Trump and Anne Frank
© Reuters / wikipedia.orgRepublican U.S. presidential candidate businessman Donald Trump (L) and Anne Frank
US presidential hopeful Donald Trump incites racism like fascist dictator Adolf Hitler, according to Anne Frank's stepsister and Auschwitz death camp survivor Eva Schloss.

Schloss, 86, who lives in London, told Newsweek magazine she sees similarities between Nazi leader Adolf Hitler and billionaire Republican presidential hopeful Donald Trump.

She and Anne Frank played together as refugee children in Amsterdam before their families were forced into hiding. The diaries written by Frank from her hiding place are famous worldwide as an example of a teenage girl's poignant response to Nazi tyranny.

While Frank was one of the hundreds of thousands of people who died in the Holocaust, in the notorious Bergen-Belsen death camp, Schloss survived Auschwitz. After the war, Frank's father married Schloss's mother.

Ahead of the key test for Trump in the February 1 Iowa caucuses, Schloss chose the occasion of Wednesday's Holocaust Remembrance Day to say it would be a disaster to elect him US president.

"If Donald Trump becomes the next president of the US, it would be a complete disaster," Schloss said. "I think he is acting like another Hitler by inciting racism."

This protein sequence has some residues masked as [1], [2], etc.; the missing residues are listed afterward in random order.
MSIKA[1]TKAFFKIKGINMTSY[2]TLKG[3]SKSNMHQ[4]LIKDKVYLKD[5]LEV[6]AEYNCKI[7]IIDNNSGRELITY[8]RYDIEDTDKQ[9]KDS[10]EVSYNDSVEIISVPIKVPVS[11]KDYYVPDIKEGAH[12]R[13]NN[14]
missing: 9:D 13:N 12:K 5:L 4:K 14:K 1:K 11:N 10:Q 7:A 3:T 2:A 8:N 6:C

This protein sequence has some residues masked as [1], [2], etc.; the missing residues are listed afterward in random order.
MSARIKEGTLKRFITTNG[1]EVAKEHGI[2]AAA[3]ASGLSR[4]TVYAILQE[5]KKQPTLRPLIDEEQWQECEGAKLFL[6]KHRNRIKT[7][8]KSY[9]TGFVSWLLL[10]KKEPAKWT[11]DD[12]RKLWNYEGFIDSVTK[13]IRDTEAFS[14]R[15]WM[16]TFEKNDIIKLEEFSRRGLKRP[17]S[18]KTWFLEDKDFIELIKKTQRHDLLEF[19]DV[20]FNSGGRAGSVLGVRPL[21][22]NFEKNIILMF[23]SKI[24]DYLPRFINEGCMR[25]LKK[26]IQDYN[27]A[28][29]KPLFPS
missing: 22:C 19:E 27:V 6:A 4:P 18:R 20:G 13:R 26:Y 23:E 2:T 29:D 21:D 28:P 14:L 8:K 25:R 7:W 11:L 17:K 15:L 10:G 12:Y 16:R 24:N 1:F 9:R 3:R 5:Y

Schloss also criticized the US for not taking its share of refugees and compared the current crisis to the one preceding the Holocaust.

"This is not just a European problem, it's a global problem," she said.

"If countries as big as the US and Canada would take in more people, then we would get much closer to a solution."

She said the current disunity between powerful nation states presents a threat to stability.

"The situation today is worse than it was under Hitler because at that time all the Allies - the US, Russia and Britain - worked together to combat the terrible threat of Nazism."

Schloss also reflected on her experiences of fleeing across Europe in search of a safe haven to highlight the problems faced by refugees today.

"I was 11 years old when my family first immigrated to Belgium [after Hitler annexed Austria in 1938]. We were treated as if we had come from the moon. I felt as if I wasn't wanted and that I was different to everybody."

"It is even harder for today's Syrian refugees who have a very different culture. We were Europeans as well as Jews - we were assimilated. I was shocked that I wasn't accepted like an ordinary person."

Schloss, who is a co-founder of the Anne Frank Trust, said the theme of this year's remembrance was "Don't stand by."

"I am very upset that today again so many countries are closing their borders. Fewer people would have died in the Holocaust if the world had accepted more Jewish refugees," she said.